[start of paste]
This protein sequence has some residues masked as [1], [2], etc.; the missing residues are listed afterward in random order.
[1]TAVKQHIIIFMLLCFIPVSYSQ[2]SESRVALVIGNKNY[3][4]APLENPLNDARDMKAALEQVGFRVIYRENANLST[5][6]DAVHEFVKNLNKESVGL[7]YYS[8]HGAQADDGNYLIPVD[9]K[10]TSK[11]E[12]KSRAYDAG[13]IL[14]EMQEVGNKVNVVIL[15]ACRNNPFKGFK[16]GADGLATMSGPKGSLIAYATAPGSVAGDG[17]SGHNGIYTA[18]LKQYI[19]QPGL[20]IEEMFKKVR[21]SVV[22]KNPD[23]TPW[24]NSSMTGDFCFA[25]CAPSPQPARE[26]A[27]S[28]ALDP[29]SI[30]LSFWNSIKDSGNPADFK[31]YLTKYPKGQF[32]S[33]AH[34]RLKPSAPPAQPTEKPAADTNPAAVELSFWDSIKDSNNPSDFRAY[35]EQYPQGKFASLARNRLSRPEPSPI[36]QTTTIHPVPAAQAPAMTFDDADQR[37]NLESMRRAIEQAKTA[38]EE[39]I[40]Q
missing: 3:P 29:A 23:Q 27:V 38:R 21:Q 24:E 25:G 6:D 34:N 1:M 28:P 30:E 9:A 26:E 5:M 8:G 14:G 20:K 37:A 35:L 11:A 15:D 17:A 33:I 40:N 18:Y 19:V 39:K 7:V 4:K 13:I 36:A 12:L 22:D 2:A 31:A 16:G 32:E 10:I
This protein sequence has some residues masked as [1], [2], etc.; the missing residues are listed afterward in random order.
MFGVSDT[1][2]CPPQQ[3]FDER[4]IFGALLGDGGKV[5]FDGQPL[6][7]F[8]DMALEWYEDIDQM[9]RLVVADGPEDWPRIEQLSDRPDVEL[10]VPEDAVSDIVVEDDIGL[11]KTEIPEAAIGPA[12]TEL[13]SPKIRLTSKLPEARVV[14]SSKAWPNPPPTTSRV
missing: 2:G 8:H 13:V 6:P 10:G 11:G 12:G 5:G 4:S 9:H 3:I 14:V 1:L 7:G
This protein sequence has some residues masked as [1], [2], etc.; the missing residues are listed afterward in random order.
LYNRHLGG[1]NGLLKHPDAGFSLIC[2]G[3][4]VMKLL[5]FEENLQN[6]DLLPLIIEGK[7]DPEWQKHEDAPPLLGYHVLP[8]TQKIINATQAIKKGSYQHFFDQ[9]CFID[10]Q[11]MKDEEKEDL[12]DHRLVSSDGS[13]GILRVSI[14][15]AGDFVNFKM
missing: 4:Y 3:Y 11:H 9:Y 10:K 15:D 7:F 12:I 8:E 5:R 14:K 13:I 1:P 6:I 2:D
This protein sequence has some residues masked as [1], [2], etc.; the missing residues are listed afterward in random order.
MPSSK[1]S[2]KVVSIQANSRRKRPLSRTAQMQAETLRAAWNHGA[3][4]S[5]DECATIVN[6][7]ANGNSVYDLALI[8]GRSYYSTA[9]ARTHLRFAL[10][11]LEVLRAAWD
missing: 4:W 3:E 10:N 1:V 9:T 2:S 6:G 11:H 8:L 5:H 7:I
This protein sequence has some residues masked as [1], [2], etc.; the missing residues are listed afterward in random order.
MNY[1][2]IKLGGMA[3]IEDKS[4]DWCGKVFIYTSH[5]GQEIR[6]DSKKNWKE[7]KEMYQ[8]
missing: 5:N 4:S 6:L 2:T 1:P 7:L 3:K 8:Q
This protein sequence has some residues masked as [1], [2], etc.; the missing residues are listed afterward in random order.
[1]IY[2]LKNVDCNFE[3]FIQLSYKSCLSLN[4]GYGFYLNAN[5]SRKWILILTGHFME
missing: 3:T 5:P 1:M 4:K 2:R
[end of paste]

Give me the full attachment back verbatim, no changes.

This protein sequence has some residues masked as [1], [2], etc.; the missing residues are listed afterward in random order.
[1]TAVKQHIIIFMLLCFIPVSYSQ[2]SESRVALVIGNKNY[3][4]APLENPLNDARDMKAALEQVGFRVIYRENANLST[5][6]DAVHEFVKNLNKESVGL[7]YYS[8]HGAQADDGNYLIPVD[9]K[10]TSK[11]E[12]KSRAYDAG[13]IL[14]EMQEVGNKVNVVIL[15]ACRNNPFKGFK[16]GADGLATMSGPKGSLIAYATAPGSVAGDG[17]SGHNGIYTA[18]LKQYI[19]QPGL[20]IEEMFKKVR[21]SVV[22]KNPD[23]TPW[24]NSSMTGDFCFA[25]CAPSPQPARE[26]A[27]S[28]ALDP[29]SI[30]LSFWNSIKDSGNPADFK[31]YLTKYPKGQF[32]S[33]AH[34]RLKPSAPPAQPTEKPAADTNPAAVELSFWDSIKDSNNPSDFRAY[35]EQYPQGKFASLARNRLSRPEPSPI[36]QTTTIHPVPAAQAPAMTFDDADQR[37]NLESMRRAIEQAKTA[38]EE[39]I[40]Q
missing: 3:P 29:A 23:Q 27:V 38:R 21:Q 24:E 25:G 6:D 34:N 1:M 28:P 30:E 9:A 26:E 5:M 8:G 14:G 20:K 37:A 35:L 11:A 15:D 17:A 33:I 40:N 18:Y 19:V 39:K 7:V 4:K 13:I 36:A 12:L 22:D 2:A 31:A 16:G 32:E 10:I
This protein sequence has some residues masked as [1], [2], etc.; the missing residues are listed afterward in random order.
MFGVSDT[1][2]CPPQQ[3]FDER[4]IFGALLGDGGKV[5]FDGQPL[6][7]F[8]DMALEWYEDIDQM[9]RLVVADGPEDWPRIEQLSDRPDVEL[10]VPEDAVSDIVVEDDIGL[11]KTEIPEAAIGPA[12]TEL[13]SPKIRLTSKLPEARVV[14]SSKAWPNPPPTTSRV
missing: 2:G 8:H 13:V 6:P 10:G 11:G 12:G 5:G 4:S 9:H 3:I 14:V 1:L 7:G
This protein sequence has some residues masked as [1], [2], etc.; the missing residues are listed afterward in random order.
LYNRHLGG[1]NGLLKHPDAGFSLIC[2]G[3][4]VMKLL[5]FEENLQN[6]DLLPLIIEGK[7]DPEWQKHEDAPPLLGYHVLP[8]TQKIINATQAIKKGSYQHFFDQ[9]CFID[10]Q[11]MKDEEKEDL[12]DHRLVSSDGS[13]GILRVSI[14][15]AGDFVNFKM
missing: 4:Y 3:Y 11:H 9:Y 10:K 15:D 7:F 12:I 8:E 5:R 14:K 13:I 1:P 6:I 2:D
This protein sequence has some residues masked as [1], [2], etc.; the missing residues are listed afterward in random order.
MPSSK[1]S[2]KVVSIQANSRRKRPLSRTAQMQAETLRAAWNHGA[3][4]S[5]DECATIVN[6][7]ANGNSVYDLALI[8]GRSYYSTA[9]ARTHLRFAL[10][11]LEVLRAAWD
missing: 4:W 3:E 10:N 1:V 9:T 2:S 6:G 11:H 8:L 5:H 7:I
This protein sequence has some residues masked as [1], [2], etc.; the missing residues are listed afterward in random order.
MNY[1][2]IKLGGMA[3]IEDKS[4]DWCGKVFIYTSH[5]GQEIR[6]DSKKNWKE[7]KEMYQ[8]
missing: 5:N 4:S 6:L 2:T 1:P 7:L 3:K 8:Q
This protein sequence has some residues masked as [1], [2], etc.; the missing residues are listed afterward in random order.
[1]IY[2]LKNVDCNFE[3]FIQLSYKSCLSLN[4]GYGFYLNAN[5]SRKWILILTGHFME
missing: 3:T 5:P 1:M 4:K 2:R